What to expect from Jabari Parker in return to Bucks
Just under a year after tearing his ACL in a game against Miami, Jabari Parker is set to return to the Milwaukee Bucks on Friday.
This isn’t the first time Parker has had to come back from a torn ACL, as he suffered that injury 25 games into his rookie season as well.
Based on Parker’s history and other players, what can we expect from the Bucks forward in his return to the court?
Parker played in 25 games as a rookie before tearing an ACL. At the time, he was averaging 29.5 minutes, 12.3 points and 5.5 rebounds. When he returned after missing the first four games of the 2015-16 season, it took him four games to reach double digits in points, and this came after sitting out the second game of a back-to-back.
In those first four contests, he averaged 20.4 minutes, 6.0 points and 3.5 rebounds. That’s a change of 30.8 percent in minutes played, 51.2 percent in points and 36.4 percent in rebounds.
Through his first 32 games — that’s how many contests the Bucks will have left entering Friday — Parker averaged 26.4 minutes, 10.8 points and 4.3 rebounds. The percentage change compared to his rookie year: 10.5, 12.1 and 21.8.
There have been a few other players recently who have torn their ACL and have come back to play. Jarrett Jack did it in January 2016, then suffered a torn meniscus the following 14 months later while on a 10-day contract with New Orleans. Jack was also 32 at the time of his ACL tear — 10 years older than Parker — so that might not be the best comparison anyway.
Zach LaVine is five days older than Parker. While with Minnesota, he suffered a torn ACL in a game against Detroit on Feb. 3, 2017 — coincidentally also five days before Parker tore his. LaVine just recently returned to play for the Chicago Bulls, where he was traded to in the offseason.
There are of course differences between the two — LaVine being an athletic guard while Parker is a power forward — plus LaVine’s team and role has changed. However, let’s compare LaVine pre-ACL and post.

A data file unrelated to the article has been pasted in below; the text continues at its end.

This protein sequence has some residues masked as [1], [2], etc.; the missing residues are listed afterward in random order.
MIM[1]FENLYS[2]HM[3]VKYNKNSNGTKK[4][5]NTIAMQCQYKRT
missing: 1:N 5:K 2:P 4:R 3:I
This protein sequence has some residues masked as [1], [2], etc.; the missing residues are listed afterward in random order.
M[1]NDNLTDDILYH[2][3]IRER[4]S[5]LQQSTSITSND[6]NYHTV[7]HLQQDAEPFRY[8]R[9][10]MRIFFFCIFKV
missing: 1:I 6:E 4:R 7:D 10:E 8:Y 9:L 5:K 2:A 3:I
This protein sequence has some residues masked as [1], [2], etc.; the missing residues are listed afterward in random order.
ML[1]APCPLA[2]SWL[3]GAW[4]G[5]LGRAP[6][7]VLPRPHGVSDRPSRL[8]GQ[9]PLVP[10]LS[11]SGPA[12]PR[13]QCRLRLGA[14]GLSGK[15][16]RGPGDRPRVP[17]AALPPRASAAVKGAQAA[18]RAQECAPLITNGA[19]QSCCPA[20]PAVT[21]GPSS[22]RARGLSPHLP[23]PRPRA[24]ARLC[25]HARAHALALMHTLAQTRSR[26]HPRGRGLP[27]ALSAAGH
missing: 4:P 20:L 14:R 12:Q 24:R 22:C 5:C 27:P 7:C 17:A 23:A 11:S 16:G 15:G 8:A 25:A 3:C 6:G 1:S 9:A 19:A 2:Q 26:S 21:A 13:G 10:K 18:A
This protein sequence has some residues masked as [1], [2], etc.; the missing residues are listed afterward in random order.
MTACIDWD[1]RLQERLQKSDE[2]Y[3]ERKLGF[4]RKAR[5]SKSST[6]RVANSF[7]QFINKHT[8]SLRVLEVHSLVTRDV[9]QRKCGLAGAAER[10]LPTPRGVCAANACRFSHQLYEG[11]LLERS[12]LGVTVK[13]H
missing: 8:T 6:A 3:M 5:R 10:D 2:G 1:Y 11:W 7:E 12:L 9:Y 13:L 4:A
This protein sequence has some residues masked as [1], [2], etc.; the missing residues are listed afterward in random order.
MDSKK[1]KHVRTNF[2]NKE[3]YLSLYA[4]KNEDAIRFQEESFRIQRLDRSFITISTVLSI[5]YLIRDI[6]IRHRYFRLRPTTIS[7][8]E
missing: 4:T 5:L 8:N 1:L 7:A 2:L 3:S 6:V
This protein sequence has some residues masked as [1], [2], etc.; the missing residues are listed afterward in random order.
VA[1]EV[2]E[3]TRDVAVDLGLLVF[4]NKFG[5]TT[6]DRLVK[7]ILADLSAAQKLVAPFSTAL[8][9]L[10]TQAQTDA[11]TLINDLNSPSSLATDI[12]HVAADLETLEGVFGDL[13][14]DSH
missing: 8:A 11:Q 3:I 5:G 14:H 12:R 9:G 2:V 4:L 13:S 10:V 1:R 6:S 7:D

With the Timberwolves, LaVine averaged 37.2 minutes, 18.9 points and 3.4 rebounds in 47 games last season. In eight games with Chicago this year, he’s at 22.3 minutes, 12.6 points and 4.6 rebounds. Two years ago with Minnesota, LaVine averaged 28.0 minutes, 14.0 points and 2.8 rebounds. While LaVine’s minutes are clearly down (40.1 percent compared to last season and 20. 4 percent compared to 2015-16), his per-36 minutes scoring rate is actually a career-high 20.2 this season, compared to 18.3 and 18.0 the past two years.
Finally, there’s Dante Exum. The Utah point guard missed the entire 2015-16 season after tearing his ACL while playing for the Australian national team. As a rookie in 2014-15, Exum averaged 22.2 minutes and 4.8 points in 82 games. Last year with the Jazz, Exum, who hasn’t played this season after undergoing shoulder surgery, averaged 18.6 minutes and 6.2 points in 66 games. Again, his scoring went up — just like LaVine — but his minutes decreased 16.2 percent.
It’s an incredibly short sample size but based on the above, a reasonable expectation for Parker would see a decrease in minutes as he gets back into game shape.
LaVine has yet to play 30 minutes this season. Exum didn’t do so until his 12th game back. However, in the first go-around, Parker hit 30 minutes in his fifth game (the team’s sixth as he sat out one) and again in his sixth — and again after sitting out a game. Parker played between 19-27 minutes the next eight games before coming in just under 36 minutes in his 15th game, averaging 33.6 minutes from that time forward until the end of the season.
Based on the early game history of Parker, LaVine and Exum, we likely can expect to see Parker receive limited minutes in his first few games. The Bucks play back-to-back games twice in February after Parker returns: Feb. 9-10 and 27-28.
Going off his numbers last season — when Parker’s season ended last year on Feb. 8, he was averaging 33.9 minutes, 20.1 points and 6.2 rebounds — and a roughly 20 percent decrease in minutes, he should average around 27.2 minutes this year. While his scoring could go down just based on minutes, as seen by Exum and LaVine his production could actually increase. A 12 percent decrease in points from last season would still be 18.5 per game, or 24.5 per 36 minutes (last season he was at 21.4 per 36).
It’s hard to gauge exactly how Parker will fare — the roster is different than in the past, his role might change and, as mentioned, comparisons are tough as there are so few and the two most recent are guards, but when all is said and done at the end of the season, we wouldn’t be surprised if Parker’s final regular-season stat line is along the lines of 27.2 minutes, 18.5 points and 5.0 rebounds.